Club-ball physics
Ball in flight
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[Physics of the Golf Club]
     The advancement of golf clubs goes hand-in-hand with the advancement of golf balls. As ball designs began straying from harder wooden construction, golf clubs were no longer expected to have to withstand the impact of a hard wooden ball. This allowed golf clubs to be constructed from newer materials and with different designs. Here are a few examples of some early golf clubs:

(http://kingfish.coastal.edu/physics/projects/2000_Spring/golf/)      Of all the materials different club makers and designers used, iron was found to be the best material for a golf club and is still widely used today. Of course, today there are graphite shafts and titanium clubs as well, but these are fairly recent developments, and mainly reserved for the more pricey drivers.
     As everyone knows, there is not simply one club used for the entire game of golf. There is a huge assortment of clubs, each for a different purpose and to be used in a different situation. A common set of clubs may contain several drivers (with varying weights, head sizes, and lie angles), 2 through 9 irons, a pitching wedge, a sand wedge, and a putter. The drivers have a club head significantly heavier than that of any of the other clubs. These are generally used for the first shot of the hole and will hit the ball the furthest due to a larger transfer of energy from the more massive club head to the ball. The drivers also have a shallower lie angle (the angle between the club shaft and the club face) than most of the irons, but there is some flexibility in the angles amongst different drivers for different length fairways. The irons are ranked from 2 to 9 and the lie angle becomes greater with each. The lower irons are used to hit the ball further while still a ways from the green while the higher irons are used to hit the ball higher with a shorter horizontal displacement. The sand and pitching wedges are designed for chip shots where you are quite close to the green or simply need to get out of a deep sand trap. These clubs allow for a very vertical shot with minimal horizontal displacement. The putter has no lie angle and is simply designed to keep the ball on the ground as it travels across the green, hopefully ending up in the hole.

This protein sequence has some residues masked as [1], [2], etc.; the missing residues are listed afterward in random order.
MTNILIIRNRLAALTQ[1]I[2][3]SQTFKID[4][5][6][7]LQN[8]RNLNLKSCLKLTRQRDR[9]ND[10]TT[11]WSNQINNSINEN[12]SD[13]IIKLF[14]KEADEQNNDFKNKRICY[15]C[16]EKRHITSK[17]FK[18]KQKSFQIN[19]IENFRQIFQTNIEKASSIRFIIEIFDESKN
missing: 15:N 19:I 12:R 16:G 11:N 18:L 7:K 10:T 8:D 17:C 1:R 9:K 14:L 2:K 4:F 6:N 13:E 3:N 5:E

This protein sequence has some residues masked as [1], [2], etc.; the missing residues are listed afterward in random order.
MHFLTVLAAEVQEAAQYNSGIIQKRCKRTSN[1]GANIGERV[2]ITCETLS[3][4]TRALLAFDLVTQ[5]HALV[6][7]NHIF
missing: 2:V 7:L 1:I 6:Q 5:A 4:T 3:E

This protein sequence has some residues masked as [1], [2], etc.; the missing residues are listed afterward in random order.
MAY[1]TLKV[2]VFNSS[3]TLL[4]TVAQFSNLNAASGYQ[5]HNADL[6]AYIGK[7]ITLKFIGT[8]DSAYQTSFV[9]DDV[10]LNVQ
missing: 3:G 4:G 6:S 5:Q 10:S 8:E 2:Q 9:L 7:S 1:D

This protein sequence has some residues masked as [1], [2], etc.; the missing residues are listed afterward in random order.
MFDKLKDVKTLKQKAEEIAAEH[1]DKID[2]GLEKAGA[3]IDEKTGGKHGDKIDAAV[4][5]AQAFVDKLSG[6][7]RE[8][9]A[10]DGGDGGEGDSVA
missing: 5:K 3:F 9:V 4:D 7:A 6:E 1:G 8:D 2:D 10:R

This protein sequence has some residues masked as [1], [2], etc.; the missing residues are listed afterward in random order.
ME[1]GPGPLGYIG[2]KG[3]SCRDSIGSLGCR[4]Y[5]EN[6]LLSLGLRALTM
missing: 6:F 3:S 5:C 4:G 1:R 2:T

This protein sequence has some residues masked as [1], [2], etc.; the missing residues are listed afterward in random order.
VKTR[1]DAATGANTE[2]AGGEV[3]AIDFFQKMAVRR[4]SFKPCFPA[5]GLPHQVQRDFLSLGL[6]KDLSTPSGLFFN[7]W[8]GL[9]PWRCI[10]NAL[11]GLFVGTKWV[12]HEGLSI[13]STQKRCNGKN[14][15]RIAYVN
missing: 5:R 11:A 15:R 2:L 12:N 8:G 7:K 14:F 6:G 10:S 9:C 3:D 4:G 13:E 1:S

Different clubs have different shaft lengths which also affect the flight of the ball, in addition to simply accommodating people of different heights. When looking at the face of a golf club you will notice that there are grooves running horizontally across the club face. The purpose of these grooves is to grip the ball during the impact and impart a backspin on the ball which will help the ball gain loft and remain in the air for a longer period of time. This is discussed in more detail in the club-ball interaction and aerodynamics sections.
     With the improvement of technology, newer and better golf clubs are being released. However, not all of these clubs are endorsed by the USGA. Some of them, such as hollowed out titanium clubs, have a higher coefficient of restitution and impart a greater force on the golf ball. For this reason the USGA has declared that clubs with a coefficient of restitution greater than 0.83 are not approved. A coefficient of restitution of 0.83 means that a ball traveling at 100 M.P.H. will rebound off a metal plate at 83 M.P.H.